The abbreviation NFT stands for “non-fungible token”. The word “fungible” describes a good that can be easily exchanged - such as money, gold or a digital currency like Bitcoin. While such a Bitcoin cannot be duplicated, it is as good as any other.
However, if an asset is not fungible, it has unique properties - such as a house or the Mona Lisa. NFTs are therefore digital tokens that can be thought of as certificates of ownership for virtual or physical assets. With NFTs, digital artworks such as image files or video clips can be „tokenized“ to create a certificate that can be bought and sold.
This gives them uniqueness, creating a scarcity that increases their value - after all, the Mona Lisa is only valuable because it is unique. So wherever people are willing to spend a lot of money on a passion for collecting, NFTs can provide the technical basis for a business model. And few groups collect as enthusiastically as sports fans.
While the technology has been available since 2017, it only became known to the general public in March this year, when Christie's auction house sold an NFT of the painting “Everydays - The First 5000 Days” by US digital artist Mike Winkelmann, known as Beeple, for $69 million. And int the sports world as well NFTs attracted the attention of the public.
For example, a digital trading card of American football player Robert Gronkowski, known as Gronk, changed hands for $412,476 on an NFT marketplace.... It's no wonder that in Germany, too, the number of Google searches for the term "NFT" jumped from negligible to 25,000 per month in March.
That's true. But it’s equally true that everyone can hang a copy of the Mona Lisa in their living room, while only very few can afford the original. The idea behind NFTs is to give digital artworks a certificate that defines what is an original and what is a copy - comparable to a signed print of an artwork.
NFT fans believe the technology will redefine ownership in a digital world, while skeptics wonder why there are people paying millions for images and video clips that are easily accessible for anyone online.
NFTs are based on the technology of cryptocurrencies such as Bitcoin or Ethereum. And as with these currencies, when digital art is sold - whether JPGs, GIFs, MP3s or videos - information about who owns what is stored in a decentralized directory called the blockchain. Indeed these works of digital art can be reproduced just like the Mona Lisa or a painting by Picasso or Chagall.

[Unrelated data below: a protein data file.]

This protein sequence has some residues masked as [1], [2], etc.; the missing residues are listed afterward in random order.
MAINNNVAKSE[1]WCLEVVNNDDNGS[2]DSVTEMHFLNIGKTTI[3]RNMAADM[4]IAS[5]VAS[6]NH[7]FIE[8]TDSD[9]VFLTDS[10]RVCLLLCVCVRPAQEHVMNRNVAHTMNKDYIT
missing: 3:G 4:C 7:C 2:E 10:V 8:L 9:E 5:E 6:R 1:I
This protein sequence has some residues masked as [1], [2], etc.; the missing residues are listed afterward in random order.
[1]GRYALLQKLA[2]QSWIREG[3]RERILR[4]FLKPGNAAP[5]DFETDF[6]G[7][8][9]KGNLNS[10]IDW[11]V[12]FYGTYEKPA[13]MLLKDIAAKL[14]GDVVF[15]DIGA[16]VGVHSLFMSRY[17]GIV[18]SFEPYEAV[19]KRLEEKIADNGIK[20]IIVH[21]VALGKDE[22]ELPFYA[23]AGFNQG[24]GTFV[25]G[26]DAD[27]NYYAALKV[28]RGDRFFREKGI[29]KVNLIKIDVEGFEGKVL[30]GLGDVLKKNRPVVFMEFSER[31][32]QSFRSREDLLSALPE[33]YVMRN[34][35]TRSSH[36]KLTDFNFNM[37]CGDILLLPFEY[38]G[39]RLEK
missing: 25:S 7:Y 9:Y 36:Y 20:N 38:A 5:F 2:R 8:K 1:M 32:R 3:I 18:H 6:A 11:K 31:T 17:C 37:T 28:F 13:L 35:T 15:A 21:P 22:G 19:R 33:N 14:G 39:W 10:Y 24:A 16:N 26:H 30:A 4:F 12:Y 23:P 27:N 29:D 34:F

But the information stored in the blockchain - like, where is the NFT and who owns it - makes it possible to clearly distinguish between original and copies. These records of information are difficult to falsify because the blockchain is maintained by thousands of computers around the world.Most NFTs are part of the Ethereum blockchain. NFTs can also contain smart contracts. These can ensure, for example, that every time a digital artwork is sold, the artist is allocated a share of the proceeds.
OpenSea, Mintable and Rarible are the three main platforms for buying NFTs. Here, users can bid on items just like they would on eBay or other internet auction sites. The only prerequisites are to both own cryptocurrency to pay for an NFT and to have a digital wallet set up to deposit, store and withdraw digital currency.
For the sports business, NFTs offer countless potential applications, as collecting plays a major role in fan culture. For example, the North American basketball league NBA has teamed up with blockchain company Dapper Labs to create NBA Top Shots, an online marketplace where fans can buy and sell video clips of professional basketball games. Launched in October 2020, the NBA offers limited edition art and videos depicting memorable moments from American professional basketball. The clips have generated more than $500 million in sales so far. One video, which features basketball superstar LeBron James performing a dunk in honor of Kobe Bryant, grossed $387,000 alone....
Combining physical goods with digital tokens is also interesting for the sports business. Sneaker manufacturer Nike, for example, has patented a method using an NFT system to verify the authenticity of sneakers, which they call CryptoKicks. When a customer buys a pair of CryptoKicks, they simultaneously receive a digital token that ensures the authenticity of the shoes, even as they move from buyer to buyer. “When a consumer buys a real pair of shoes, a digital representation of a shoe can be generated, associated with the consumer, and mapped to a cryptographic token, with the digital shoe and cryptographic token together representing a 'CryptoKick'”, the patent states.
Linking computer games to NFTs also offers interesting possibilities. Sorare, for example, is a fantasy football game where players take on the role of managers, buying and selling footballers for their teams. Partnerships with top clubs such as Atletico Madrid, Juventus Turin or Bayern Munich allow the platform to offer players of those teams for sale in the game. But unlike other football games, the number of players is limited by the blockchain. For example, the 35-year-old Portuguese Cristiano Ronaldo in the Juventus jersey from the 2020/2021 season exists exactly once in the game. Sorare user “Camembert” invested $289,920 US dollars to own this rarity.
Creating an NFT is a surprisingly simple process. Firstly, you of course need the digital work of art you would like to sell. Secondly, you need a wallet and cryptocurrency as both the creation and the sales offer are subject to charge. All you need to do now is to register an account on a NFT marketplace and upload your artwork in a supported file format. Once uploaded your NFT is created. As you see, you don't need any expert knowledge or in-depth experience with cryptocurrencies or the blockchain